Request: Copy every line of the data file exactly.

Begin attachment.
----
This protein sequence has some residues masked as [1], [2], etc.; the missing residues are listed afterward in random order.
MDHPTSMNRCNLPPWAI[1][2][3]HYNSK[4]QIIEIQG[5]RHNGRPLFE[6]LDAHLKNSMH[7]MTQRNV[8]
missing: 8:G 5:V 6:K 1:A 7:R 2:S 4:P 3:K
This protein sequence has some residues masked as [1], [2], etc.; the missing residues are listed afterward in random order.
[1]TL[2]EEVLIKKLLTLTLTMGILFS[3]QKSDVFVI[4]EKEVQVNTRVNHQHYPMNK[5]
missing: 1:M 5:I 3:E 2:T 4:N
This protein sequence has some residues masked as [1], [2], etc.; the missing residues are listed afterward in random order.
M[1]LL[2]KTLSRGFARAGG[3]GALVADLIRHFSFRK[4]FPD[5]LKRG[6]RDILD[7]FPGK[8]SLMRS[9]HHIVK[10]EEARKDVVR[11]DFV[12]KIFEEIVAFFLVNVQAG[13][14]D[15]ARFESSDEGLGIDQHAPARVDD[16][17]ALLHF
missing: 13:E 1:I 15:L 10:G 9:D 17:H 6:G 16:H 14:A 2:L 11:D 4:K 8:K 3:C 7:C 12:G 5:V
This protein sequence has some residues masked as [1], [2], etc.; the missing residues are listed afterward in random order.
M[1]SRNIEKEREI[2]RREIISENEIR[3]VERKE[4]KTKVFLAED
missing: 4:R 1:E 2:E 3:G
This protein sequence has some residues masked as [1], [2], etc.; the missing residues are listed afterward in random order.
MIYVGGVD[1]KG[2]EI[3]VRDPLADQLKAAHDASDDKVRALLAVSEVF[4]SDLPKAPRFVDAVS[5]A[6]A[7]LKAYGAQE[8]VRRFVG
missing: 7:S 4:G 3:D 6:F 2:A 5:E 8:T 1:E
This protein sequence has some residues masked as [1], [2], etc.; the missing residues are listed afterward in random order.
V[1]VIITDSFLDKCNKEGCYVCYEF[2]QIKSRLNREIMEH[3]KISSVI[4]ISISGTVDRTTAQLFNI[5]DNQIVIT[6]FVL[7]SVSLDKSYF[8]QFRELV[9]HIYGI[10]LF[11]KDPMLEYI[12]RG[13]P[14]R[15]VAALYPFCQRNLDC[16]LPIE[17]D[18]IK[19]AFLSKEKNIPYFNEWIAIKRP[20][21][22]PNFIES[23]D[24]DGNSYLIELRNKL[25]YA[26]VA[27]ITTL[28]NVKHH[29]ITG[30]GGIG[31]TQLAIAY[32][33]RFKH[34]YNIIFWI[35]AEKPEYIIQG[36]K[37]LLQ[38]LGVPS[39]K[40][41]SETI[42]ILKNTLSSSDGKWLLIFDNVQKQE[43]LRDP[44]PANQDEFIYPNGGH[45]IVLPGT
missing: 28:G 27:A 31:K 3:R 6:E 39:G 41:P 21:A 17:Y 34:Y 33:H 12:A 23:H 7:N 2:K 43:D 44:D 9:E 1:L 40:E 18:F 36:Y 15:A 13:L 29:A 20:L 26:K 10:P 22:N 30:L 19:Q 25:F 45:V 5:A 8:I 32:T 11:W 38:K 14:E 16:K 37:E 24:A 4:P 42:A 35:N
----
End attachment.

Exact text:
This protein sequence has some residues masked as [1], [2], etc.; the missing residues are listed afterward in random order.
MDHPTSMNRCNLPPWAI[1][2][3]HYNSK[4]QIIEIQG[5]RHNGRPLFE[6]LDAHLKNSMH[7]MTQRNV[8]
missing: 8:G 5:V 6:K 1:A 7:R 2:S 4:P 3:K
This protein sequence has some residues masked as [1], [2], etc.; the missing residues are listed afterward in random order.
[1]TL[2]EEVLIKKLLTLTLTMGILFS[3]QKSDVFVI[4]EKEVQVNTRVNHQHYPMNK[5]
missing: 1:M 5:I 3:E 2:T 4:N
This protein sequence has some residues masked as [1], [2], etc.; the missing residues are listed afterward in random order.
M[1]LL[2]KTLSRGFARAGG[3]GALVADLIRHFSFRK[4]FPD[5]LKRG[6]RDILD[7]FPGK[8]SLMRS[9]HHIVK[10]EEARKDVVR[11]DFV[12]KIFEEIVAFFLVNVQAG[13][14]D[15]ARFESSDEGLGIDQHAPARVDD[16][17]ALLHF
missing: 13:E 1:I 15:L 10:G 9:D 17:H 6:G 16:H 14:A 2:L 11:D 4:K 8:K 3:C 7:C 12:G 5:V
This protein sequence has some residues masked as [1], [2], etc.; the missing residues are listed afterward in random order.
M[1]SRNIEKEREI[2]RREIISENEIR[3]VERKE[4]KTKVFLAED
missing: 4:R 1:E 2:E 3:G
This protein sequence has some residues masked as [1], [2], etc.; the missing residues are listed afterward in random order.
MIYVGGVD[1]KG[2]EI[3]VRDPLADQLKAAHDASDDKVRALLAVSEVF[4]SDLPKAPRFVDAVS[5]A[6]A[7]LKAYGAQE[8]VRRFVG
missing: 7:S 4:G 3:D 6:F 2:A 5:E 8:T 1:E
This protein sequence has some residues masked as [1], [2], etc.; the missing residues are listed afterward in random order.
V[1]VIITDSFLDKCNKEGCYVCYEF[2]QIKSRLNREIMEH[3]KISSVI[4]ISISGTVDRTTAQLFNI[5]DNQIVIT[6]FVL[7]SVSLDKSYF[8]QFRELV[9]HIYGI[10]LF[11]KDPMLEYI[12]RG[13]P[14]R[15]VAALYPFCQRNLDC[16]LPIE[17]D[18]IK[19]AFLSKEKNIPYFNEWIAIKRP[20][21][22]PNFIES[23]D[24]DGNSYLIELRNKL[25]YA[26]VA[27]ITTL[28]NVKHH[29]ITG[30]GGIG[31]TQLAIAY[32][33]RFKH[34]YNIIFWI[35]AEKPEYIIQG[36]K[37]LLQ[38]LGVPS[39]K[40][41]SETI[42]ILKNTLSSSDGKWLLIFDNVQKQE[43]LRDP[44]PANQDEFIYPNGGH[45]IVLPGT
missing: 28:G 27:A 31:K 3:R 6:E 39:G 41:P 21:A 17:Y 34:Y 33:H 12:A 23:H 7:N 2:K 43:D 44:D 9:E 1:L 40:E 18:F 36:Y 15:A 13:L 29:A 20:L 26:K 10:P 22:N 30:L 19:Q 25:F 45:V 5:A 8:I 32:T 11:W 38:K 14:E 16:K 37:E 24:A 4:P 42:A 35:N